eCommerceNews New Zealand - Technology news for digital commerce decision-makers
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Key technology trends driving the retail customer experience
Thu, 21st Jul 2022
FYI, this story is more than a year old

The evolution of the retail sector, from a simple store sales model to an omnichannel marketplace, has been rapid. Today's fragmented sales environment presents new challenges and opportunities for brands, who must now do more to meet heightened customer expectations.

The key differentiator in this new age of retail is technology and, more specifically, how technology has adapted to serve the modern consumer. So, what are some of the key retail technology trends set to impact the
customer experience?

Improving productivity with operational intelligence and remote support

Unfortunately, technology issues in the retail sector are becoming increasingly common and negatively impacting both customers and employees. Approximately 60-100 minutes of productivity is lost per device issue due to mobile downtime.

Likewise, recent studies show that 33% of devices go missing from a store, which presents a costly device management issue. Slow remediation times also lead to IT staff spending at least 40-60 minutes fixing common issues reported by retail associates. Additionally, a point-of-sale (POS) outage costs the average retailer USD$4,700 for every minute of inactivity.

To keep staff working and customers moving, retail organisations should invest in operational intelligence and remote support software to understand what is happening on devices and proactively identify and resolve issues quickly.

Artificial Intelligence

Artificial Intelligence (AI) retail spending is expected to reach USD$7.3 billion in 2022. For customers, AI creates a personalised shopping experience, and for retailers, it can support increased loyalty and repeat

What AI methods are we expecting retailers to employ for the duration of 2022? First, leveraging buying history will become a frequently used AI sales tactic. For example, if a customer has a history of buying blue clothing, the AI can serve up blue clothes it thinks the customer will enjoy the moment they enter a store. Going even further, AI can offer similar products based on factors such as seasonality and average purchase price.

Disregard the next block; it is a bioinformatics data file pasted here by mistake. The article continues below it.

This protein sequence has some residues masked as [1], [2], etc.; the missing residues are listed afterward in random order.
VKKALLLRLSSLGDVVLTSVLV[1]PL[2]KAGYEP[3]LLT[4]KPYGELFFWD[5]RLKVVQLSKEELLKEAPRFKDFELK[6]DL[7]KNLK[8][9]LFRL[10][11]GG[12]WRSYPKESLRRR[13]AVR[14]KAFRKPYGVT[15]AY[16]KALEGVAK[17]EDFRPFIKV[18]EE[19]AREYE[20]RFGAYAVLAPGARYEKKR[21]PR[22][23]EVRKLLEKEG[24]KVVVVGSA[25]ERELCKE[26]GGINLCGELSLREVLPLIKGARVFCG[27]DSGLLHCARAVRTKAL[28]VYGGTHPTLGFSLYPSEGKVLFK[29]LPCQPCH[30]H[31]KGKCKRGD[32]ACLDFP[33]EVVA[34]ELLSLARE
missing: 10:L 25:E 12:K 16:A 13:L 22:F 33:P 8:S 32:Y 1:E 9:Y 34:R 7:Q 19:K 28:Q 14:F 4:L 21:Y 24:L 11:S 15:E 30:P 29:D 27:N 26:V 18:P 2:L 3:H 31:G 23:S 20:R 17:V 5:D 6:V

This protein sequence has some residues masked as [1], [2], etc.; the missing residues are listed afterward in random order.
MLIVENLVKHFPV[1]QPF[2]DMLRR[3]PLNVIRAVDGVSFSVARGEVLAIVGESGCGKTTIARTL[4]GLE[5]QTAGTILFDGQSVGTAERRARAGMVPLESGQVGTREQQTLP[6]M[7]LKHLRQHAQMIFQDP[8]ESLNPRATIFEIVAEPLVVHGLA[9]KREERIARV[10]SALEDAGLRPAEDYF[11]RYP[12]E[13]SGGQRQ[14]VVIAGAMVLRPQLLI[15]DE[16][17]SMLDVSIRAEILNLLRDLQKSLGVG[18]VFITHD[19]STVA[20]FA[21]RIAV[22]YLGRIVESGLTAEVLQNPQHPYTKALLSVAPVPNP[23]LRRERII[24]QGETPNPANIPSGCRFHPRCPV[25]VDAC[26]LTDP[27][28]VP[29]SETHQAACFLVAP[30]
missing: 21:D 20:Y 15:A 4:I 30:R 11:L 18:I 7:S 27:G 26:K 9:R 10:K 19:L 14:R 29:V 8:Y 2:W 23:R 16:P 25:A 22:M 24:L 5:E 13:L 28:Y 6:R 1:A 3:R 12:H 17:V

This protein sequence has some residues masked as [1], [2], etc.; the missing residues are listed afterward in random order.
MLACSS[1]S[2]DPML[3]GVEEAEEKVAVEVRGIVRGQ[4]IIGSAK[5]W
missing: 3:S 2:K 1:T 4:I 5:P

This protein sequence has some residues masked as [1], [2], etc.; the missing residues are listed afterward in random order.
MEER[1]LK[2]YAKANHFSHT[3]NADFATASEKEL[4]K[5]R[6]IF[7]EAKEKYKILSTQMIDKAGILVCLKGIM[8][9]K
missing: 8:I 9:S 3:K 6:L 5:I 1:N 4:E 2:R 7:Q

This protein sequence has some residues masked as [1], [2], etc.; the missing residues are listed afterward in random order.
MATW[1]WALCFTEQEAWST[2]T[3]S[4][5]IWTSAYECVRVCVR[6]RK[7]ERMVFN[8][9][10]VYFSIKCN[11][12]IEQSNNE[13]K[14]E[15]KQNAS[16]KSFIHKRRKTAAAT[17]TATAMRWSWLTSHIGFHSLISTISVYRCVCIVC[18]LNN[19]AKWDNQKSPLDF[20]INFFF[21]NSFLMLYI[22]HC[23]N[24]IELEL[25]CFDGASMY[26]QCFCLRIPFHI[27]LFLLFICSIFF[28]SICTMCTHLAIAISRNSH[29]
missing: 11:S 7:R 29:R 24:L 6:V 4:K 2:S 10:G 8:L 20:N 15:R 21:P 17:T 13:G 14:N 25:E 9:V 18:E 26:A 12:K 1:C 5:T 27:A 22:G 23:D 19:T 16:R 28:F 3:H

Virtual assistants are the next big trend for AI retail; only 31% of consumers want to interact with human sales associates at the checkout. During the other part of the shopping experience (i.e., browsing or trying things on), consumers can ask AI-powered virtual assistants questions via conversational or natural language talk or text like, “is this available in blue?” or “could you direct me to the shirts?”. 

The concept of walk-out shopping, where customers enter a store, grab the items they need to purchase and leave without using a checkout, is another AI trend gaining traction. Over time, AI can predict the products a customer will buy and proactively prepare them for the customer a few moments after they enter.

Smart shopping carts

During most shopping trips, the items to be purchased spend most of their time in the shopping cart. Then, the items are removed from the cart, scanned, bagged and placed back in the cart so the customer can bring them to their vehicle.

Smart shopping carts create a ‘frictionless experience' where interactions between customers and associates are limited. Inside a smart shopping cart, you can find built-in scales (for weighing food items), embedded sensors (for scanning items), attached POS terminals (for quick and easy payment) and even a display screen (to keep a running order total).

With smart shopping carts, customers enjoy faster checkouts and less contact with associates. While smart shopping carts seem relatively new, it is an incredibly fast-growing segment. By 2026, the global smart
shopping cart market is expected to be worth over US$4 billion.

Supply chain visibility and automation

Supply chain visibility is somewhat a study in contrasts. While over 90% of supply chain executives say supply chain visibility is important to success, only 33% have true supply chain visibility. 

The pandemic revealed that whether it is an online order with doorstep delivery or a BOPIS (buy online, pickup in-store) purchase, customers want to know where their order is at all times, and retailers must be able to provide this information to them.

Technology can help achieve supply chain visibility in a variety of ways. For example, real-time data capturing is data created in the supply chain. This can include information on when an item moves from the warehouse to the delivery truck, and the data can be collected and shared instantly through an app, barcode scanner or other means. Real-time data capturing and sharing minimises bottlenecks and improves the customer experience.

Supply chain visibility also leads directly to automation. When inventory levels or stock availability falls below certain thresholds, automated actions can take place to address or rectify the issue. For example, a warehouse can receive an automated alert to load the next available truck with products and deliver them to a retail location that needs them.

Augmented Reality

Augmented reality (AR) is the digital version of ‘try before you buy', letting people envision how the product they are interested in purchasing will look and feel.

AR-embedded mirrors enable customers to try on clothes and outfits without wearing them. Meanwhile, virtual showrooms allow customers to explore several products and even make customisations in real-time, such as turning a grey sofa blue to see how it looks.

One of the main benefits of AR is it reduces the need for returns. Instead of purchasing a product, taking it home and trying it out, AR allows customers the same experience either in-store or at home.